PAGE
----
VFW Struggles to Draw in New Veterans

The Norman Transcript

TAHLEQUAH, Okla.— Ray Spear would’ve become a member of the Veterans of Foreign Wars Post 3707 in May, but he had to wait a month. There weren’t enough members at the May meeting to vote him in.

Like posts of the VFW all over the country, Tahlequah’s Post 3707 is seeing a decline in numbers, along with an increase in the age of members.

Tracing its history back to 1899, when soldiers returning from the Spanish-American War were not provided adequate medical care, the VFW works to ensure rights and benefits for veterans.

But as their ranks continue to decline – even as soldiers continue returning from the current conflicts in Afghanistan and Iraq – VFW members are trying to get the word out that, more than a century later, the organization’s mission hasn’t changed.

“To keep it open, we’re going to have to have some help,” said Bill Taylor, past quartermaster of Post 3707. “No ifs, ands, or buts about it.”

Along with past Commander and current Sergeant at Arms Gerald Summerlin, Taylor has been a steady presence at Post 3707. But neither was able to make it to the regular monthly meeting Monday because of health concerns.

“We’ve opened the doors a lot of times and we’d be the only ones there,” said Summerlin. “We’ve got two or three [members] who were in World War II, Korea, and Vietnam – all three wars. But we need anybody that’s eligible.”

VFW membership is available to all U.S. service members who have earned an overseas campaign or expeditionary medal and are on active duty, in the Reserves or who have been honorably discharged from the U.S. armed forces.

That’s most of the soldiers returning home from Afghanistan and Iraq, but few of them are joining up.

“When I first got out, I found the DAV [Disabled American Veterans] did everything I needed to do,” said Jason Jennings, a veteran of both Afghanistan and Iraq. “As of right now, I’m going to school, working six days a week, I’m the president of the Veterans’ Association at NSU, and I’m an officer in my fraternity. I don’t have time for much else.”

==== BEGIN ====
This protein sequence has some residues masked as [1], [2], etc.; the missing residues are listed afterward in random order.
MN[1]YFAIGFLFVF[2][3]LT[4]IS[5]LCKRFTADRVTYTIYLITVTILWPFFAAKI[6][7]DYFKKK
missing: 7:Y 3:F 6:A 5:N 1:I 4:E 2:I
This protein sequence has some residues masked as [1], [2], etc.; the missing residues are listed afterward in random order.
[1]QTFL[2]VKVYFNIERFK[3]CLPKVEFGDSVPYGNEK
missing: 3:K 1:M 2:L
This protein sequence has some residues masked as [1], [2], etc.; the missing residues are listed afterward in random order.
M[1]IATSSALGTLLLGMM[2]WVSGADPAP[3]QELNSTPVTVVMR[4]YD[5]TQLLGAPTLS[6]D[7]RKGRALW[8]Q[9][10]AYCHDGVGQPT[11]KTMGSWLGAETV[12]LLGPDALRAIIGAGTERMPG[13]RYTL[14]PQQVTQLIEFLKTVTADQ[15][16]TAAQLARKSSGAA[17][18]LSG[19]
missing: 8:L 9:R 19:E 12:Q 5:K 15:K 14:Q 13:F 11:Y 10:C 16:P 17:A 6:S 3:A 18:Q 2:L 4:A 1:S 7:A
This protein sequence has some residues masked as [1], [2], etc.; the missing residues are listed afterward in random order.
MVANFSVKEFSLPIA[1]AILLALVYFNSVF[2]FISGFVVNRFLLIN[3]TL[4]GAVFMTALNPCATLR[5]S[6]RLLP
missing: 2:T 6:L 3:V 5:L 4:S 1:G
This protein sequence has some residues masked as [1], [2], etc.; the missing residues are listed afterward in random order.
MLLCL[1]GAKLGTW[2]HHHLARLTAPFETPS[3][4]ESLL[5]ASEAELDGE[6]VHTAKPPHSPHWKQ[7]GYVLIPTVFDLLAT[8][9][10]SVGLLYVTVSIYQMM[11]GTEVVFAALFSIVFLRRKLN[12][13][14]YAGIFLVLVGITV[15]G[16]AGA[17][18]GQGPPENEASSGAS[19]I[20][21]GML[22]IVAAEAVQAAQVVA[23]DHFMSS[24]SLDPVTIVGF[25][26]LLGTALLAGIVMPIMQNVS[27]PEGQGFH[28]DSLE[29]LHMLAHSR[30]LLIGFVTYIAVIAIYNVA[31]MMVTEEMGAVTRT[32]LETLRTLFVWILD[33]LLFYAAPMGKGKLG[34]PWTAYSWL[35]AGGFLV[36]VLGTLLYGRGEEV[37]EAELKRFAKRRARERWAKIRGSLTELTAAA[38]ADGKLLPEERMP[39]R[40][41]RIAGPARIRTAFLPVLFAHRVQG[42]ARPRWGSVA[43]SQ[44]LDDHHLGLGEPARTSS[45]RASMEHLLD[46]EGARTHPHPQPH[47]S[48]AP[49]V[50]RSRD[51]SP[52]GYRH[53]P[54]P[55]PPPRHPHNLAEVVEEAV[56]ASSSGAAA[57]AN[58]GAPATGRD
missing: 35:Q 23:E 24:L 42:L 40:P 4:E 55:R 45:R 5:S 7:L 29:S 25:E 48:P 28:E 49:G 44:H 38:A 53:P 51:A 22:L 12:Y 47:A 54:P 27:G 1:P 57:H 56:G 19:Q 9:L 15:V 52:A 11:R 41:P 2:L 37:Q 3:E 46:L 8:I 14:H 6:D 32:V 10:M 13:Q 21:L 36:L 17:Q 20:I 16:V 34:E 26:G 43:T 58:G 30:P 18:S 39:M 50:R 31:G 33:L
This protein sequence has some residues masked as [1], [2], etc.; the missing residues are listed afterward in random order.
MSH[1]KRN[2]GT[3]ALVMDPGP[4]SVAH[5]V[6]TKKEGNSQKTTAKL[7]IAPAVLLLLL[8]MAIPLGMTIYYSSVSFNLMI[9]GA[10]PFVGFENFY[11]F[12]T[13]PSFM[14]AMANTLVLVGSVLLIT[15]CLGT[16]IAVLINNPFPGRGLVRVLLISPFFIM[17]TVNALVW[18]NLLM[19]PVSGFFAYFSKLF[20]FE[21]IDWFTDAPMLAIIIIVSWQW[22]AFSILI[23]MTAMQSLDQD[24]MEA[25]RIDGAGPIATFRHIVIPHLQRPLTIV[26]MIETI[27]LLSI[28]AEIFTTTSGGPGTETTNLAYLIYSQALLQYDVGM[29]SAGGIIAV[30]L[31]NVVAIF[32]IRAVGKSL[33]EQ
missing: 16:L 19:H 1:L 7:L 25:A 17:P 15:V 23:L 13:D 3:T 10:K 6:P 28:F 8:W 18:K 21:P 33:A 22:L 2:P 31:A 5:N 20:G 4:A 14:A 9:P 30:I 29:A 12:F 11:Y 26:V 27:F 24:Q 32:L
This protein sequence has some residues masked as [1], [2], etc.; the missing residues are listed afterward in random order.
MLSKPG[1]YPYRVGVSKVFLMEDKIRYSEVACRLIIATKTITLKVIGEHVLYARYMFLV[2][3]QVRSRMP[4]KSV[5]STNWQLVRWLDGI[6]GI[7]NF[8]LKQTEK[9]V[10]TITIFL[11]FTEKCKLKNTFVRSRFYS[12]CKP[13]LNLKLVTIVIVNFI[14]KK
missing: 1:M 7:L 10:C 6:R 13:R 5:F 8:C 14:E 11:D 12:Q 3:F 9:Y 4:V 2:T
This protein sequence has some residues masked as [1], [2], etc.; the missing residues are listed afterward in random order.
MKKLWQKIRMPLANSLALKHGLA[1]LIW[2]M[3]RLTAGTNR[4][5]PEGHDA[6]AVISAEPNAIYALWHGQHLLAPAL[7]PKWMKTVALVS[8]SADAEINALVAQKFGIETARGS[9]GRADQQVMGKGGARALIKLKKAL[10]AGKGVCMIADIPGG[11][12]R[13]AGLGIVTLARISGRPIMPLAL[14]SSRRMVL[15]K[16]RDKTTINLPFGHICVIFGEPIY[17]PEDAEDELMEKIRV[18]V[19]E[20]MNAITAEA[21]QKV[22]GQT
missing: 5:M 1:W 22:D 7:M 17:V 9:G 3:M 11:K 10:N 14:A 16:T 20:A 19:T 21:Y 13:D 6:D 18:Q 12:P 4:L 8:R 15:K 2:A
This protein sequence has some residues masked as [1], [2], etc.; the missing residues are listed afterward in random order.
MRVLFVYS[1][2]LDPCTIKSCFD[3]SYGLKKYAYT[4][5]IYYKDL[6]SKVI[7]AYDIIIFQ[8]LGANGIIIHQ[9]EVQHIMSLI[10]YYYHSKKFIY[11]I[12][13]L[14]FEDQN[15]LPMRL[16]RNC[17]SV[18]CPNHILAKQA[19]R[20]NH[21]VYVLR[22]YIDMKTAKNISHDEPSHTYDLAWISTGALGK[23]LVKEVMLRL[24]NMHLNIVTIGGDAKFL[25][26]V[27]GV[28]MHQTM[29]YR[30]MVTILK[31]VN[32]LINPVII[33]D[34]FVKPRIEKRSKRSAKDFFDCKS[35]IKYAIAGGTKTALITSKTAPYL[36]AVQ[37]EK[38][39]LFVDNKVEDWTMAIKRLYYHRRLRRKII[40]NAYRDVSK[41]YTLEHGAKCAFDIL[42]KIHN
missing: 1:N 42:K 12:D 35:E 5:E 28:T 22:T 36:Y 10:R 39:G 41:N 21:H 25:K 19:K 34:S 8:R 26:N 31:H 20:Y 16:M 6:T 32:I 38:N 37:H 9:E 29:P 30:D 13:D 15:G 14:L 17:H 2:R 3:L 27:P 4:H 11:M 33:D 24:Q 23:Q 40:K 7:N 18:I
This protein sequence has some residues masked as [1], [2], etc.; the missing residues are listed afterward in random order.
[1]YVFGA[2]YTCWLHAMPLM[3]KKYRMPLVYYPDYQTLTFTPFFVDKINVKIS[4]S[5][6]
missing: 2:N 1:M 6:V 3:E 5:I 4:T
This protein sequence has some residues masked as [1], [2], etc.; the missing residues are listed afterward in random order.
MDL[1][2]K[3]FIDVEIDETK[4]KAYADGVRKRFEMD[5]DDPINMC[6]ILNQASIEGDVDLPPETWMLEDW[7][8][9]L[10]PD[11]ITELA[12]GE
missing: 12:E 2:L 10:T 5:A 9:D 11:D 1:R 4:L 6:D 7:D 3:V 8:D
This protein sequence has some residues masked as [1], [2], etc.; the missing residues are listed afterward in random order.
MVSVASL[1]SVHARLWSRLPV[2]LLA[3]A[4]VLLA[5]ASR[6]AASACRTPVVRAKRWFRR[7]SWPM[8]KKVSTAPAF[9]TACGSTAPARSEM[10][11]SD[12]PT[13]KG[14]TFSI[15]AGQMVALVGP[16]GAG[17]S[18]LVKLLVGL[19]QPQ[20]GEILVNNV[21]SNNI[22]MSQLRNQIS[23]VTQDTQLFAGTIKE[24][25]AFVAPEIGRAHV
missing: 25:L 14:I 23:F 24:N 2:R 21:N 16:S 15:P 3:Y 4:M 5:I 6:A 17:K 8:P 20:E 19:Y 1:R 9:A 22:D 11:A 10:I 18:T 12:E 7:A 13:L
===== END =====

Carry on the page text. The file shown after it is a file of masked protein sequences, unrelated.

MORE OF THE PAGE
Members of the VFW can relate. They were once young soldiers returning home to jobs, school, and families, too.

“When I came back from Vietnam, I didn’t want to have anything to do with [the VFW],” said Dan Garber, junior vice commander of Post 3707. “But as I’ve gotten older, I’ve realized the VFW works to get Congress to provide benefits like the GI Bill and the U.S. Department of Veterans Affairs (VA). The government doesn’t provide benefits for veterans just because they want to. It’s organizations like the VFW that lobby to get those benefits.”

Post 3707 Commander Ken Rystedt agrees that, while the VFW benefits all veterans, it often takes a while for them to realize that fact.

“When I first got out of the service, I didn’t want to have anything to do with anything military, or any kind of veterans’ organization,” he said. “It took me 30 years to change my mind.”

Garber said he’s been told by some young potential members that they’ve just felt too much of a generation gap between themselves and current VFW members.

That, he said, won’t happen at Post 3707.

“Some people in the past have had the experience of coming to the VFW and not feeling welcome because they’re too young, but we’re not going to make people feel that way,” he said. “We need those young people. We need their ideas, we need their energy. And someday, they’re going to need this organization.”

Eddie Glenn writes for Tahlequah (Okla.) Daily Press.

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